Fast forward into my late 20s and my husband and I bring our first and only child into this world. At one point or another we’ve probably all said aloud or in our head that we aren’t going raise our children like our parents raised us. We are going to be different with our own children. I was a pre-k teacher for eight years before Kam was born. I was teaching children to have a voice. I was modeling this behavior that was never modeled for me. I was teaching children to talk to each other, share feelings and emotions. I learned how to do this while teaching them. We can all say that “if we knew then, what we know now” we would not have had the process of learning and growing. Getting to the destination has to be a process. We don’t just get in the car and then boom we are at our destination. We have to drive there. I wish my process started much earlier in life. But it didn’t. Having this feeling and then having a baby, I knew I wanted our child to have a voice. My husband and I don’t always agree. We did, however, agree on how we wanted to raise our child. Maybe that’s why we are so accepting to our son being transgender. I don’t know. I am always looking for an answer or a reason as to why some things in life happen the way they do. I (and maybe you) have to accept sometimes there just isn’t one.

Currently I am back in the public school system doing what I love, teaching pre-k. I love that I get to help shape these little humans. They are so eager to learn. I love that the children I am teaching and modeling for are mere preschoolers, they are like sponges. I am hoping to teach them acceptance, love, and kindness. That it’s ok to be different and unique. Every person has something to offer each other and this world as a whole. We have always wanted that for our child.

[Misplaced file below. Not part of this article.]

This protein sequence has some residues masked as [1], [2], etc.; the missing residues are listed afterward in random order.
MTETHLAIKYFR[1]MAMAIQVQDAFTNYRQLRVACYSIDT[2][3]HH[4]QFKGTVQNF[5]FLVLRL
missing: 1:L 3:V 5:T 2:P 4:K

You never know what a child might be hearing when an adult is talking. Adults don’t always censor themselves. Body language and facial expressions say much more than words. For example, my dad’s facial expressions looked like he was always angry. He was strict and wasn’t really open to the things surrounding him. I’m not even sure how many times he said he loved me. Again something we didn’t want for Kam. I would tell Kam “if Papa ever makes you feel sad or hurts your feelings, tell him.” Not only is it good for your child to share their emotions, it’s good for the adult to learn to adjust the way they talk to a child. I am not trying to preach. I am sharing MY thoughts along with what I wanted for MY child. I think It’s great when a child feels comfortable to express themselves to each other and adults, especially the ones closest to them. I would have Kam say something like, “that hurt my feelings,” or, “I don’t like that.” This type of talk also encourages more conversation. When Kam would say that, my dad didn’t know how to respond to Kam. The two of them had a pretty good relationship. My dad didn’t really talk to Kam the way he spoke with his other grandchildren. The other grandchildren didn’t really express their feelings to him directly.